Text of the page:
The Aussie Scientist Who Helped Discover A New Species Of Human

The 26-year-old paleoanthropologist was part of the team who found the first fossils of Homo naledi

When Australian paleoanthropologist Elen Feuerriegel saw a Facebook advertisement calling for “tiny and small specialised cavers and spelunkers with excellent archaeological, palaeontological and excavation skills,” she didn’t hesitate to apply.

At just 1.6 metres tall, 52 kilograms in weight and working on a PhD in human evolutionary biomechanics, the 26-year-old seemed tailor made for the job.

The ad’s author was Lee Berger, a paleoanthropologist at the University of the Witwatersrand in Johannesburg, South Africa, who was looking for people with excellent excavation skills to become “underground astronauts”.

The job? To bring more than 1,500 fossils of a hominin from a chamber in a cave system called Rising Star near Johannesburg to the surface.


Elen Feuerriegel with a Homo naledi skull
[Image: Twitter/Elen Feuerriegel]

Elen Feuerriegel and five other women – Hannah Morris, Marina Elliott, Becca Peixotto, Alia Gurtov, Lindsay Eaves – were chosen for the 21-day adventure of a lifetime.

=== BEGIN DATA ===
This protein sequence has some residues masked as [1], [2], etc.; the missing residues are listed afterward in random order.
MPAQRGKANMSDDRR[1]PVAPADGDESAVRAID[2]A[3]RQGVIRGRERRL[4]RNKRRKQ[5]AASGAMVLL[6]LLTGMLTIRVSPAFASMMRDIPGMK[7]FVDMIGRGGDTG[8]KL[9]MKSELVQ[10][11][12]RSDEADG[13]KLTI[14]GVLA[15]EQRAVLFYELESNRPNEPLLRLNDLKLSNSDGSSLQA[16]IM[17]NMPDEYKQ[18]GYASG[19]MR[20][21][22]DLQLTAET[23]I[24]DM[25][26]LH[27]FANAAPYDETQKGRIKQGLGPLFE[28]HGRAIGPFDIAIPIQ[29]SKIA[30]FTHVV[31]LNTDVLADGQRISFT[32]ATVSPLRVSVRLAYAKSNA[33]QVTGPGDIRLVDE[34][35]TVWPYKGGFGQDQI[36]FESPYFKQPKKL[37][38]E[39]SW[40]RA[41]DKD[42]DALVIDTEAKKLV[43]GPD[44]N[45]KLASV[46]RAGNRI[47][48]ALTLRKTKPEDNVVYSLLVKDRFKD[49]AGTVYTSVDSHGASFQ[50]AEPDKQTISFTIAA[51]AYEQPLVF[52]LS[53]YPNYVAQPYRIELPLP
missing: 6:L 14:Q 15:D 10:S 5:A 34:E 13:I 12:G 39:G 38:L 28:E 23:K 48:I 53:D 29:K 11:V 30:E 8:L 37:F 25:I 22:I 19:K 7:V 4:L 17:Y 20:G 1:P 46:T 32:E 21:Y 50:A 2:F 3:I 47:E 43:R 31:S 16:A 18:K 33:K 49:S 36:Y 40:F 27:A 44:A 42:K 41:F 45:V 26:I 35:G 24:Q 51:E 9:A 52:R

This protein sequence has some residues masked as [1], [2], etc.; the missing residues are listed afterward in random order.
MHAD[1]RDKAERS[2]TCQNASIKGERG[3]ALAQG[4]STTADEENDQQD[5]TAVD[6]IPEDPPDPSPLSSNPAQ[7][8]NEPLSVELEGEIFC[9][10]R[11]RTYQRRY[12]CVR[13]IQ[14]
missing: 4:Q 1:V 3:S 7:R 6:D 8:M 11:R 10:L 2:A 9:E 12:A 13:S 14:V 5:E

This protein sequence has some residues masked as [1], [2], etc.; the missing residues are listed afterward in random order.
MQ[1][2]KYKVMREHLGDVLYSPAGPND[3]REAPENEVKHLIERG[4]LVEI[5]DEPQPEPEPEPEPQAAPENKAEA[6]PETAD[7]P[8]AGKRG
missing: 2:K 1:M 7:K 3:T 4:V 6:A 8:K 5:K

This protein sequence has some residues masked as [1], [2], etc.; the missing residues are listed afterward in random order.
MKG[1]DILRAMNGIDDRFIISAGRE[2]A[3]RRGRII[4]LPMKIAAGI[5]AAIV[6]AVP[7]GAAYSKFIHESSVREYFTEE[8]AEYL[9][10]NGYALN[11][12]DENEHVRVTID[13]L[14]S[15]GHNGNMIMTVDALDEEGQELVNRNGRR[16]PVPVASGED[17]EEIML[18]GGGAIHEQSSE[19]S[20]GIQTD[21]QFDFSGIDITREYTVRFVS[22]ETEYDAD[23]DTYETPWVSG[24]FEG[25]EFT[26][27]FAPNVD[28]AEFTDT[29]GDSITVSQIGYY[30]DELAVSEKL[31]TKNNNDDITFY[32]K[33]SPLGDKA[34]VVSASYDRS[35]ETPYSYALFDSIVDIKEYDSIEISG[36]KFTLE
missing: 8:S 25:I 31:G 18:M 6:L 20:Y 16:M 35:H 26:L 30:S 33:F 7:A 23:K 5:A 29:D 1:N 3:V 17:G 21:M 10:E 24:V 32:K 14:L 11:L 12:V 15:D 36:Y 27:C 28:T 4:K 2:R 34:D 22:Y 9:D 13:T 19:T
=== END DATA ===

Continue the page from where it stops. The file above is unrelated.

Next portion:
The expedition saw them crawling through extremely narrow tunnels – hence the call for tiny spelunkers – to a chamber filled with the largest collection of human relative fossils ever discovered in Africa.

The find, which includes the bones of at least 15 individuals, led to the naming of a new member of the Homo genus, Homo naledi.


The Rising Star cave system, where Elen and her fellow cavers spent 21 days
[Image: National Geographic]

So what was it like inside the cave? According to Elen, the key feature is dust. Lots and lots of dust.

“On the infrared camera displays in the Command Centre, it looks as though it’s snowing,” she tells National Geographic.

“It’s not oppressive by any means but you quickly become accustomed to feeling like you’ve taken half the cave with you in your nostrils at the end of the day.”

It’s then a tight squeeze at the first big obstacle inside the cave, where only the smallest of the team could make it through. Elen estimates the clearance is a mere 20 to 50 centimetres in some parts.

Despite such a challenging expedition, Elen makes it clear the team had the time of their lives, revealing, “what doesn’t get translated to the surface so well despite the video surveillance and communications systems in place is how much fun we all have talking and joking with one another as we work.”

“We are united by our science and the adventure of discovery. There’s nothing greater than that.”

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